Use of a sweep net is of greatest benefit when sampling a particular species for population or distribution studies. It is also useful as a method of detecting the presence of aphids in herbaceous vegetation in order to determine if a more thorough examination of the vegetation using other techniques will be profitable. In addition to the loss of host and behavioural information, sweeping has a great potential for damage to specimens by other insects and debris that accumulates in the net.
Vacuum collectors:
Vacuum cleaner-like devices are useful for collecting from low matted vegetation that is not easily swept or beaten. It is also an efficient method for retrieving aphids which are difficult to dislodge or, conversely, that drop to the ground too readily to be easily captured with a sweep net. Like sweeping, this is a quick indicator of presence or absence of aphids and the results can used to determine whether more refined searching is in order.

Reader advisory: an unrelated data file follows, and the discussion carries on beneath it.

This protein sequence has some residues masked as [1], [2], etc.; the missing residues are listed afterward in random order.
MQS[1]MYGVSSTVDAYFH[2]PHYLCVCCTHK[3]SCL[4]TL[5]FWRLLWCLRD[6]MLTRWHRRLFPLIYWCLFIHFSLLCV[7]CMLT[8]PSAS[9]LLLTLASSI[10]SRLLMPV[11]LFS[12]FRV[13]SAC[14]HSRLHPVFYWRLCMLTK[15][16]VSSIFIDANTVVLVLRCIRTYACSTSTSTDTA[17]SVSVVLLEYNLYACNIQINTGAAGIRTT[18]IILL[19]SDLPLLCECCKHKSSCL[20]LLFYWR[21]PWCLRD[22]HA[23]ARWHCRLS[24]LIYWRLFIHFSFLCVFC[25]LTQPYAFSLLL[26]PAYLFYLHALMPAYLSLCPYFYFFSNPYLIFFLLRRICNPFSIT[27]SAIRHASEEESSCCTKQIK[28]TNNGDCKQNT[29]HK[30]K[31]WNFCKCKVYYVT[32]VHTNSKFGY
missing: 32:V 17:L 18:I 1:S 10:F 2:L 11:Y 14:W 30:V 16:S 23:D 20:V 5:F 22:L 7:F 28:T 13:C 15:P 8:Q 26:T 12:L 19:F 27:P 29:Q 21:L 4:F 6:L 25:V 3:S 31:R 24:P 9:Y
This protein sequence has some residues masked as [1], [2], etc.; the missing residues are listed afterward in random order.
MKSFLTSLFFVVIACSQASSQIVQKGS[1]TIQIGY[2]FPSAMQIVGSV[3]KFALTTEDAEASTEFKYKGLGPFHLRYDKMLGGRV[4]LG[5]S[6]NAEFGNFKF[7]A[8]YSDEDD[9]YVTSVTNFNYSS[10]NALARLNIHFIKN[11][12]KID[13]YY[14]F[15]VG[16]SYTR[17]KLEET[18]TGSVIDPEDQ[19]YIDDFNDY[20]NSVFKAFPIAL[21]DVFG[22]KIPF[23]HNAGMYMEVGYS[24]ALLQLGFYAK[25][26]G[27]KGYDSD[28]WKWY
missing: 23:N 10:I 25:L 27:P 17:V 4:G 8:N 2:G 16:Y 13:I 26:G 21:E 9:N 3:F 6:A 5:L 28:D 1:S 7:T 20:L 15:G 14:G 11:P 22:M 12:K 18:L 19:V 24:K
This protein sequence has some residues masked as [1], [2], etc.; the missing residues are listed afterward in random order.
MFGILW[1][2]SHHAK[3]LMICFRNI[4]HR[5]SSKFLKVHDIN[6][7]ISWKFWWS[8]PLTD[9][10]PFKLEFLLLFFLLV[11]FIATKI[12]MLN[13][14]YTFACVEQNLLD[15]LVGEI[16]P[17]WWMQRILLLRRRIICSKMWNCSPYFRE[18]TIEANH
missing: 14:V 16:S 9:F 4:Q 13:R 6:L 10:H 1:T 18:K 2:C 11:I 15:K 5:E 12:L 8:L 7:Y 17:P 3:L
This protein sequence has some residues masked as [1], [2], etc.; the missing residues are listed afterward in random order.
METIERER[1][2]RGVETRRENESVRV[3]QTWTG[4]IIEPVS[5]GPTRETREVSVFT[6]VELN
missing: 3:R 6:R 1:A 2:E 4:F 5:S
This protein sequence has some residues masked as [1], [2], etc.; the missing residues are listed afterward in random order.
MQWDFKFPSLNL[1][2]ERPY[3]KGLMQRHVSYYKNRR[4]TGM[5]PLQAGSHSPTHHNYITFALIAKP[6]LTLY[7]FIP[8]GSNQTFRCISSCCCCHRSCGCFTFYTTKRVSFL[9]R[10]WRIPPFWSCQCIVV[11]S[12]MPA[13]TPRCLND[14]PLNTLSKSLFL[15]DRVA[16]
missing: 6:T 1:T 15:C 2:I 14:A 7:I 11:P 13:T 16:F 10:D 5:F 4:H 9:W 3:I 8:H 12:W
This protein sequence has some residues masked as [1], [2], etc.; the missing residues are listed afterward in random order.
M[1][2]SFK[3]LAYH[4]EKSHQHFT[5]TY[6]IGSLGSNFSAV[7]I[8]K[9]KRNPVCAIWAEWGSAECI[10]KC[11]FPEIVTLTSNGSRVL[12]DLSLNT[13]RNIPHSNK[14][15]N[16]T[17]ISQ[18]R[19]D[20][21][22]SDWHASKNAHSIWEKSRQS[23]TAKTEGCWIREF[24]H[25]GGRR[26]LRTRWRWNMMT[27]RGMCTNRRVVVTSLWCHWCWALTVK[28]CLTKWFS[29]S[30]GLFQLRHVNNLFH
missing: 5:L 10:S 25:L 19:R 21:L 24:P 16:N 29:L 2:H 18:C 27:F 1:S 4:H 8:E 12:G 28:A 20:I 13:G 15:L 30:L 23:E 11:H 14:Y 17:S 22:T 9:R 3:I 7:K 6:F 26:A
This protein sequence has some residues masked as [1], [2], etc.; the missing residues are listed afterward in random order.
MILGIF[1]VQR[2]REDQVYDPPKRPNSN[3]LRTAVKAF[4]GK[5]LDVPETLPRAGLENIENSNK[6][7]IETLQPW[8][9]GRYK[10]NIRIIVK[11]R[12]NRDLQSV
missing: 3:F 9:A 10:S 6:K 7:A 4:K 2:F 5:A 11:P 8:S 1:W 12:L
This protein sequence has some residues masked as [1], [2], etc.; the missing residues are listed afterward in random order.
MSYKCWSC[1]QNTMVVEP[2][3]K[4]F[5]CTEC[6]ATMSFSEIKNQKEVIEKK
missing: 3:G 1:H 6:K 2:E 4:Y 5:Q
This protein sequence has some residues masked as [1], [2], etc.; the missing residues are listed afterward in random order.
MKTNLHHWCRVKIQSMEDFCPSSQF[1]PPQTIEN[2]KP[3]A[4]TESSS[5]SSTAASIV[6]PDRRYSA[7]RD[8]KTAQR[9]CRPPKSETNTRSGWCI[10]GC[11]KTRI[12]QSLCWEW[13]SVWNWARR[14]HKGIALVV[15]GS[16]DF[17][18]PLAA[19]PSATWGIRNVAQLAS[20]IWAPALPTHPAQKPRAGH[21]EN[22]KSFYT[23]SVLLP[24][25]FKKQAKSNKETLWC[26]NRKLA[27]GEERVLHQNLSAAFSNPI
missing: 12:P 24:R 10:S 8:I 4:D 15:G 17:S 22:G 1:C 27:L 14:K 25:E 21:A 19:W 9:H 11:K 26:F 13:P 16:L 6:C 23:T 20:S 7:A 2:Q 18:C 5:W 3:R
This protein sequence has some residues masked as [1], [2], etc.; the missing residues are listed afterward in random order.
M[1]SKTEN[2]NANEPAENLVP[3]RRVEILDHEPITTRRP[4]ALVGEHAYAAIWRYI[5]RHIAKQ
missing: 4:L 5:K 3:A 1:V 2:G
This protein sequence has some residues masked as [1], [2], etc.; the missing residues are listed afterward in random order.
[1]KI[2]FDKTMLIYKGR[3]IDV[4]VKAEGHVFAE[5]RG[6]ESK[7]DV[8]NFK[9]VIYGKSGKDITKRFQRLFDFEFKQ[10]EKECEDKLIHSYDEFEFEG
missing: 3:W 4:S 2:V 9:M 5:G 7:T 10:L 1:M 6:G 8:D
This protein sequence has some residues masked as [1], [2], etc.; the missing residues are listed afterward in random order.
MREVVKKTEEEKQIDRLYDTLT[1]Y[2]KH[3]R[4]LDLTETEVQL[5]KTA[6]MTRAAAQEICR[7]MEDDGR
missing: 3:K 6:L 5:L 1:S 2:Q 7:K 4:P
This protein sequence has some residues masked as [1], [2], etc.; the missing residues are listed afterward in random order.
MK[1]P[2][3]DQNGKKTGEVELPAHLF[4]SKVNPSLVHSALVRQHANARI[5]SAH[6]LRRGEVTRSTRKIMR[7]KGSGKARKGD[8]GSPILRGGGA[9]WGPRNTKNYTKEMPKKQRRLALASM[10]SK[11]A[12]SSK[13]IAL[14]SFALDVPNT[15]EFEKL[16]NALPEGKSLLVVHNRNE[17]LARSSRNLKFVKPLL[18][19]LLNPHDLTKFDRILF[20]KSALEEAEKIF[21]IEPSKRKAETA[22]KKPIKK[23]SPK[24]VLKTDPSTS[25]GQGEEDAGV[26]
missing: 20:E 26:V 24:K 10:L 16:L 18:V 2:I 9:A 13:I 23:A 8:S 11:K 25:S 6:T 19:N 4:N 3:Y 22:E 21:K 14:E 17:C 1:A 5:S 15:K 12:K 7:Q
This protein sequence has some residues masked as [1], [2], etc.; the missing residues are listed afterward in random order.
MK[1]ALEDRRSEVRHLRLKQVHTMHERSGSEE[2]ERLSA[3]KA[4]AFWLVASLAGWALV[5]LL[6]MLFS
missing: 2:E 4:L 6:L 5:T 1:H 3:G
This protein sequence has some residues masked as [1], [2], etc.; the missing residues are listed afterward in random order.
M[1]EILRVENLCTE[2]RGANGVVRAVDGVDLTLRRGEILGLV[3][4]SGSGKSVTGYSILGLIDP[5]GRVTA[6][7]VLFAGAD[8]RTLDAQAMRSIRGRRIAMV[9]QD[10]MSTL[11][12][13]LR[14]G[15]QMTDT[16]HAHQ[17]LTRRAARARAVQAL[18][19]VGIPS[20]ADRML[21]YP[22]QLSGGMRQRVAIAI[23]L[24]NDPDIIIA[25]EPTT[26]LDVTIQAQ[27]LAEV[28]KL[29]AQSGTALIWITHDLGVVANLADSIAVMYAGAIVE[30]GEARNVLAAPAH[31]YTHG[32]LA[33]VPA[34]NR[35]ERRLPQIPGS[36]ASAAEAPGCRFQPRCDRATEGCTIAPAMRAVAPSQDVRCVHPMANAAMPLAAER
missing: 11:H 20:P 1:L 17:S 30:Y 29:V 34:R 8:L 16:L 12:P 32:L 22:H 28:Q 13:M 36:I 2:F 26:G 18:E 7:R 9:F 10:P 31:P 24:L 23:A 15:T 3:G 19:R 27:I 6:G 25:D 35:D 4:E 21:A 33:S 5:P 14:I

Submersion in water is a useful method of extracting root aphids from soil. It works especially well with aphids (as well as mealy bugs and other Sternorrhyncha) because the heavy wax coat produced by many of these insects makes them very bouyant and hydrophobic.
Berlese funnel extraction:
Aphids living in mosses are most easily recovered by the use of Berlese funnel extractors, in which a heat source above the sample forces mobile insects to the bottom of a funnel into a collecting liquid.
Pan traps: